The Catholic Archbishop of Abuja, Cardinal John Onaiyekan, has commended Nigeria’s Federal Government for its uncompromising stand on the anti-gay law in spite of criticisms from a section of the international community.

“Onaiyekan, briefing newsmen on activities to mark his 70th birthday in Abuja on Friday, said Nigeria, being an independent country, should stand firm on its culture, tradition and morals.

“ ‘The church accepts people as they are, we condemn homosexuality, Nigeria is an independent country and we do not beg for food.’ “

The cardinal, like many in Nigeria, have framed the issue of homosexuality as one where Western liberal nations are trying to impose their values on African culture, hence his comment about not begging for food.  But the cardinal seems ignorant of the basics of Catholic social teaching which respects the dignity, equality, and liberty of all people–even those with whom one might disagree.  While he certainly has an obligation to respect Nigerian culture, he also has an obligation to defend Catholic principles on basic human rights.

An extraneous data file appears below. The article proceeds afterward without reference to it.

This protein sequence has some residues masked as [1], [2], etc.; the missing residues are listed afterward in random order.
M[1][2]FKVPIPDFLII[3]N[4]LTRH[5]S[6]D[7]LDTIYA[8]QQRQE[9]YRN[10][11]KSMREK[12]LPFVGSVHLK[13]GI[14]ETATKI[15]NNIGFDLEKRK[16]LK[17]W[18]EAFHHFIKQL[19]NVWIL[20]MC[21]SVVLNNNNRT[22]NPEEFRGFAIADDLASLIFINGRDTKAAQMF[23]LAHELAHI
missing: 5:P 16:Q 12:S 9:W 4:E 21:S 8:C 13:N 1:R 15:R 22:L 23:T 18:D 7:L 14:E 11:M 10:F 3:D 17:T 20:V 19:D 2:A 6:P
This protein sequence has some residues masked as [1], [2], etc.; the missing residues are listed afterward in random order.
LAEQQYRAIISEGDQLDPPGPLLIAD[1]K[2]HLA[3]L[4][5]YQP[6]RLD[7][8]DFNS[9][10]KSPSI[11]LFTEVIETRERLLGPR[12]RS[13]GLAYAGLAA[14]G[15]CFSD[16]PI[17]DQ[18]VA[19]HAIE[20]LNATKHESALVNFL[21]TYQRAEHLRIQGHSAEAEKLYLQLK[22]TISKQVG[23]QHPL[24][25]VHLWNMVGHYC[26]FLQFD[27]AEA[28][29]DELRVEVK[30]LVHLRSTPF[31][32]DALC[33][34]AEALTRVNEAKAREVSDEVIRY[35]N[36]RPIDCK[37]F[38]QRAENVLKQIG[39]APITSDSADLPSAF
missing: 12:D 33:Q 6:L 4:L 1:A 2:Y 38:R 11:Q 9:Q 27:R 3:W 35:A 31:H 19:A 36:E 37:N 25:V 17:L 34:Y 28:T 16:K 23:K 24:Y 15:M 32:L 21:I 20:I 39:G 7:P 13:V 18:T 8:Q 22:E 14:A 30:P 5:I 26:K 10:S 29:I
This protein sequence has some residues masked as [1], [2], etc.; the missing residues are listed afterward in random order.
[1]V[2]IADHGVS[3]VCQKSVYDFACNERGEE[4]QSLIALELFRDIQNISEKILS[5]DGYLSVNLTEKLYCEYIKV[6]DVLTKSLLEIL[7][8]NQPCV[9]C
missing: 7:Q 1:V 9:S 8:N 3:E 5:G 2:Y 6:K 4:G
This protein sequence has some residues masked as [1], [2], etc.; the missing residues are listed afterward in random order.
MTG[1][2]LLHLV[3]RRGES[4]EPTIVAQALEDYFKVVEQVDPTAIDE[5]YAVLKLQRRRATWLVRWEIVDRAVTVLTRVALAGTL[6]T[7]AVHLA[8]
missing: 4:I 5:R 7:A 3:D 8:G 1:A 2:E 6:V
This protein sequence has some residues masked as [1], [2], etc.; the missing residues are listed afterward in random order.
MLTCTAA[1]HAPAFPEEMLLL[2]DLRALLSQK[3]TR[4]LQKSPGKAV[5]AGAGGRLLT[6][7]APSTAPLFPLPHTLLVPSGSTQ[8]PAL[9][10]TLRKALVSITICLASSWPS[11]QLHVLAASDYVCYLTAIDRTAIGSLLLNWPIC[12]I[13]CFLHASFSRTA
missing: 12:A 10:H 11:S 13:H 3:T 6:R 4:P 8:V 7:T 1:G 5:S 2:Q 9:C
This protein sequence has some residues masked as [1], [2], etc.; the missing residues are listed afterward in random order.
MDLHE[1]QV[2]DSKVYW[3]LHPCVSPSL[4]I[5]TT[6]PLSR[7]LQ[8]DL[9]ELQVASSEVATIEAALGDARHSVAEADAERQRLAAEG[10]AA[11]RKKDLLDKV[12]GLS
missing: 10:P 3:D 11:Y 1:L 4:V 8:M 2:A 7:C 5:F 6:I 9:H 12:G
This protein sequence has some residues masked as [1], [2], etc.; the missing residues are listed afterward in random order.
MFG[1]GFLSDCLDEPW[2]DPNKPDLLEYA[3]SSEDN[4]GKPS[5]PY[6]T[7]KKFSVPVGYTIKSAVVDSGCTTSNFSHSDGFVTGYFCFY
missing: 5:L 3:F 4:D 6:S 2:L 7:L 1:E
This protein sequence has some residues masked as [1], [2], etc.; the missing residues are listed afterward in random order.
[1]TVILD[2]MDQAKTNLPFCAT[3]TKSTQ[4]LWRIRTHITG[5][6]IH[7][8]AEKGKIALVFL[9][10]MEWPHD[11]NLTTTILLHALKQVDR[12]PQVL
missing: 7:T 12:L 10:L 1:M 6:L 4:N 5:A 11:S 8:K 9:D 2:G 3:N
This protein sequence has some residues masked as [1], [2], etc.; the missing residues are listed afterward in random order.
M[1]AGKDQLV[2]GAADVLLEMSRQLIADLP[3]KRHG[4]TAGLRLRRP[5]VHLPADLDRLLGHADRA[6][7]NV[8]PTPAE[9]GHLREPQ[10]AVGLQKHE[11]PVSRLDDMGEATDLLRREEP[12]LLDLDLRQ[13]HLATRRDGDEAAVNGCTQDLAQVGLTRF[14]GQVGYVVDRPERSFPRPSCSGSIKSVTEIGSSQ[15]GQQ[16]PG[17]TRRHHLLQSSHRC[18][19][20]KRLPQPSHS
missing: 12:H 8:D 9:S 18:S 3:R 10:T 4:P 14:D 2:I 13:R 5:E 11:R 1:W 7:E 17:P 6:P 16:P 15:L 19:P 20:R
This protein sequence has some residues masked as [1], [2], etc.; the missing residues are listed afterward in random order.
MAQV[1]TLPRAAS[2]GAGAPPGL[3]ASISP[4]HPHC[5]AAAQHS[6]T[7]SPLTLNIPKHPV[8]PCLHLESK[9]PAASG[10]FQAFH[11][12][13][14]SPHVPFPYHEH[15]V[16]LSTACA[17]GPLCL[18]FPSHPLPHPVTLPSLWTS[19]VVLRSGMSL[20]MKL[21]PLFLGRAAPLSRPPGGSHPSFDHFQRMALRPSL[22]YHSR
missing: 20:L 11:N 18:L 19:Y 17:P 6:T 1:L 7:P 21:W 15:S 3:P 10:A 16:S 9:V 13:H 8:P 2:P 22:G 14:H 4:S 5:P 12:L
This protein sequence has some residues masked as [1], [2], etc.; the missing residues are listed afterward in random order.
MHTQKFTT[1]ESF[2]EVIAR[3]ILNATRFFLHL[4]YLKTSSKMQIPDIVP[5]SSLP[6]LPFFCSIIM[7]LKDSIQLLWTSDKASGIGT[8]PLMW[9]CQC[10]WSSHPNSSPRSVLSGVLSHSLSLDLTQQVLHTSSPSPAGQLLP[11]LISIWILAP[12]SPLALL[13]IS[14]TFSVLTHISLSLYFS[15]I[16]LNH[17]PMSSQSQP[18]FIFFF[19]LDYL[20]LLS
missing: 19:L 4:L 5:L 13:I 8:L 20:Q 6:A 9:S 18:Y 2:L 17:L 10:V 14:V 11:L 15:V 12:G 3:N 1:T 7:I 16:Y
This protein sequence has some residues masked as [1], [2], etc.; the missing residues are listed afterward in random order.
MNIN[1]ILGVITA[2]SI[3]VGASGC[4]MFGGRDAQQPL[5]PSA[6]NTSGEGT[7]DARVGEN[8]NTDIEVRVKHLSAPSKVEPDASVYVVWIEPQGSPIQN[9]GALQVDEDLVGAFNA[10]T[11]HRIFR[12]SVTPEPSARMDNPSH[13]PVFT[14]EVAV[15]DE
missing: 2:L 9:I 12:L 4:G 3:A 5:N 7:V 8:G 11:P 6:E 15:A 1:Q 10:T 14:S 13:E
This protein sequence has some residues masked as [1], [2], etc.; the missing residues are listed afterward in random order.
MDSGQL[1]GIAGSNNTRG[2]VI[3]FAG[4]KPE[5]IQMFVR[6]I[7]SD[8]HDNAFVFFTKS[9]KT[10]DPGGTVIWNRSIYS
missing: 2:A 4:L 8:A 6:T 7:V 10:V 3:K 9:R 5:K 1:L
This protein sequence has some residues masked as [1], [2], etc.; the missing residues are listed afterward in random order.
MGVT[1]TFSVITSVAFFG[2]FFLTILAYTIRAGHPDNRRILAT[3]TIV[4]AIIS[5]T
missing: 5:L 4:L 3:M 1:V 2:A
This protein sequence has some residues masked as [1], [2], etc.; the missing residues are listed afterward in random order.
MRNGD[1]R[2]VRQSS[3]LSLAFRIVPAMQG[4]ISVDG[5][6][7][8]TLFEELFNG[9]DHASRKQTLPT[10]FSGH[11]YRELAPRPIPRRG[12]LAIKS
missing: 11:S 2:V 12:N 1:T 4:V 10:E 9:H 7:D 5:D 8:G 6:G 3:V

Bishop Hassan Kukah of Nigeria’s Sokoto Diocese also publicly supported the new anti-gay law.

One needs to ask if these bishops have learned nothing from history.  Whenever laws have restricted people’s freedoms or viewed certain groups as second class citizens, it doesn’t take long for violence and human rights abuses to occur. Nazi Germany and Jim Crow America spring quickly to mind.  Laws which restrict freedom or create second class categories give people permission to enact hateful acts.  When religious leaders voice their support of such laws or promote misguided theories about people’s lives, they not only give permission for people to commit hateful acts, but, in fact, they encourage such behavior.

Pope Francis has indicated a more respectful attitude toward LGBT people than any of his predecessors had ever done.  Some people have wondered how he will put that attitude into practice.  One way he can begin is by educating bishops, cardinals, and other church leaders about the basic facts of sexual orientation and the basic principles of Catholic social teaching.  Without such education, their ignorance will fuel violence and human rights abuses against LGBT people.